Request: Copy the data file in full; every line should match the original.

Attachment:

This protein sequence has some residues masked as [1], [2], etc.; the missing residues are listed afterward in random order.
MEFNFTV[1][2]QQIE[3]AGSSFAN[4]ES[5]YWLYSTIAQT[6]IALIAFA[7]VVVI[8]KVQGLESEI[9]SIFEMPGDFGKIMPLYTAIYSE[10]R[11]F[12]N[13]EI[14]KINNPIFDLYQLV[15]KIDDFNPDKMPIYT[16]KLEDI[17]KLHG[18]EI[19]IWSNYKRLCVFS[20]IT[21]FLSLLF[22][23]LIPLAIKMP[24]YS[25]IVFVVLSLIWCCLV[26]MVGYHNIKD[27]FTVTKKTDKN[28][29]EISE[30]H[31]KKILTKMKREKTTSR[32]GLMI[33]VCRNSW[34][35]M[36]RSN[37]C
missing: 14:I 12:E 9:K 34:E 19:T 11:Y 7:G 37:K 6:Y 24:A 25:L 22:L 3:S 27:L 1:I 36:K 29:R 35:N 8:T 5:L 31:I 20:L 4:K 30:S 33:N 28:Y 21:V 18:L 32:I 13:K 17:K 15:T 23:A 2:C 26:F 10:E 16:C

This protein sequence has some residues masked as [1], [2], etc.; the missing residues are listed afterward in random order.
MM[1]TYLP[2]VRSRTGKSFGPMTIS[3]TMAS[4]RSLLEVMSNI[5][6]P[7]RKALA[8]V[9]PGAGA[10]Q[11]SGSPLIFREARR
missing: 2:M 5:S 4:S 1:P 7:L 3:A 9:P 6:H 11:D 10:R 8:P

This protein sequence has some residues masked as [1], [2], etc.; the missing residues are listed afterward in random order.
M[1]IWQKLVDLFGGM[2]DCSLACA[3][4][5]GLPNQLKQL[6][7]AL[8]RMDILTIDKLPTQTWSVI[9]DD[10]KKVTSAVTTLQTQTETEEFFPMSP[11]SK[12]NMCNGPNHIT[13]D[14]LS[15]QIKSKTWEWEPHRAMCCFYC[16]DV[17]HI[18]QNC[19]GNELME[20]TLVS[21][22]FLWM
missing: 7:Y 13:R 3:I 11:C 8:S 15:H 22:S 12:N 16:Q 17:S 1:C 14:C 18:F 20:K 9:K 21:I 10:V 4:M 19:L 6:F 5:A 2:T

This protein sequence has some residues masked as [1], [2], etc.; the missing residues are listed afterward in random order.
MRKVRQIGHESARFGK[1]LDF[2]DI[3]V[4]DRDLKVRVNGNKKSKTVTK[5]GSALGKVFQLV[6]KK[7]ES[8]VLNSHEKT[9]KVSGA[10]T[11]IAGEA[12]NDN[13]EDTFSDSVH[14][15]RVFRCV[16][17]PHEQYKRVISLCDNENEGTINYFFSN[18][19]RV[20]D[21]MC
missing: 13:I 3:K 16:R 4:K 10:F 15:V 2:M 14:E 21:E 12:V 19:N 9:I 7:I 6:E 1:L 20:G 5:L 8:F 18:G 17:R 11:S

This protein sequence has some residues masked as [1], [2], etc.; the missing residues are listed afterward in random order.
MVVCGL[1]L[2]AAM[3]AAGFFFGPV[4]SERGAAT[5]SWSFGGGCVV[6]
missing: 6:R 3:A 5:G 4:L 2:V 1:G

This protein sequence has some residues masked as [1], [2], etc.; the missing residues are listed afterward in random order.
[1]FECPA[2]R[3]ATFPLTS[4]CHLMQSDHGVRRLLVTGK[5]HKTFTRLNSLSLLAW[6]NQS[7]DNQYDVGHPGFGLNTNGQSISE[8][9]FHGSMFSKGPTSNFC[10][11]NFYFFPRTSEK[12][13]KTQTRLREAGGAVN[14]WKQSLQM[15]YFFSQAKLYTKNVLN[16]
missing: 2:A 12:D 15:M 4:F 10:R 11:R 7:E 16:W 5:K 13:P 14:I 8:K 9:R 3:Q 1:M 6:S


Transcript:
This protein sequence has some residues masked as [1], [2], etc.; the missing residues are listed afterward in random order.
MEFNFTV[1][2]QQIE[3]AGSSFAN[4]ES[5]YWLYSTIAQT[6]IALIAFA[7]VVVI[8]KVQGLESEI[9]SIFEMPGDFGKIMPLYTAIYSE[10]R[11]F[12]N[13]EI[14]KINNPIFDLYQLV[15]KIDDFNPDKMPIYT[16]KLEDI[17]KLHG[18]EI[19]IWSNYKRLCVFS[20]IT[21]FLSLLF[22][23]LIPLAIKMP[24]YS[25]IVFVVLSLIWCCLV[26]MVGYHNIKD[27]FTVTKKTDKN[28][29]EISE[30]H[31]KKILTKMKREKTTSR[32]GLMI[33]VCRNSW[34][35]M[36]RSN[37]C
missing: 14:I 12:E 9:K 34:E 19:T 11:Y 7:G 37:K 6:Y 24:A 25:L 22:L 3:S 27:L 1:I 36:K 29:R 35:N 8:T 5:L 31:I 20:L 4:K 30:S 33:N 28:Y 21:V 18:L 32:I 13:K 17:K 15:T 23:A 2:C 26:F 10:E 16:C

This protein sequence has some residues masked as [1], [2], etc.; the missing residues are listed afterward in random order.
MM[1]TYLP[2]VRSRTGKSFGPMTIS[3]TMAS[4]RSLLEVMSNI[5][6]P[7]RKALA[8]V[9]PGAGA[10]Q[11]SGSPLIFREARR
missing: 2:M 5:S 4:S 1:P 7:L 3:A 9:P 6:H 11:D 10:R 8:P

This protein sequence has some residues masked as [1], [2], etc.; the missing residues are listed afterward in random order.
M[1]IWQKLVDLFGGM[2]DCSLACA[3][4][5]GLPNQLKQL[6][7]AL[8]RMDILTIDKLPTQTWSVI[9]DD[10]KKVTSAVTTLQTQTETEEFFPMSP[11]SK[12]NMCNGPNHIT[13]D[14]LS[15]QIKSKTWEWEPHRAMCCFYC[16]DV[17]HI[18]QNC[19]GNELME[20]TLVS[21][22]FLWM
missing: 7:Y 13:R 3:I 11:C 8:S 15:H 22:S 12:N 16:Q 17:S 1:C 14:C 18:F 20:K 9:K 21:I 10:V 4:M 19:L 6:F 5:A 2:T

This protein sequence has some residues masked as [1], [2], etc.; the missing residues are listed afterward in random order.
MRKVRQIGHESARFGK[1]LDF[2]DI[3]V[4]DRDLKVRVNGNKKSKTVTK[5]GSALGKVFQLV[6]KK[7]ES[8]VLNSHEKT[9]KVSGA[10]T[11]IAGEA[12]NDN[13]EDTFSDSVH[14][15]RVFRCV[16][17]PHEQYKRVISLCDNENEGTINYFFSN[18][19]RV[20]D[21]MC
missing: 13:I 3:K 16:R 4:K 10:F 15:V 2:M 14:E 21:E 12:V 19:N 9:I 7:I 6:E 1:L 20:G 5:L 8:F 18:G 17:R 11:S

This protein sequence has some residues masked as [1], [2], etc.; the missing residues are listed afterward in random order.
MVVCGL[1]L[2]AAM[3]AAGFFFGPV[4]SERGAAT[5]SWSFGGGCVV[6]
missing: 6:R 3:A 5:G 4:L 2:V 1:G

This protein sequence has some residues masked as [1], [2], etc.; the missing residues are listed afterward in random order.
[1]FECPA[2]R[3]ATFPLTS[4]CHLMQSDHGVRRLLVTGK[5]HKTFTRLNSLSLLAW[6]NQS[7]DNQYDVGHPGFGLNTNGQSISE[8][9]FHGSMFSKGPTSNFC[10][11]NFYFFPRTSEK[12][13]KTQTRLREAGGAVN[14]WKQSLQM[15]YFFSQAKLYTKNVLN[16]
missing: 2:A 12:D 15:M 4:F 10:R 11:R 7:E 16:W 5:K 13:P 14:I 8:K 9:R 3:Q 1:M 6:S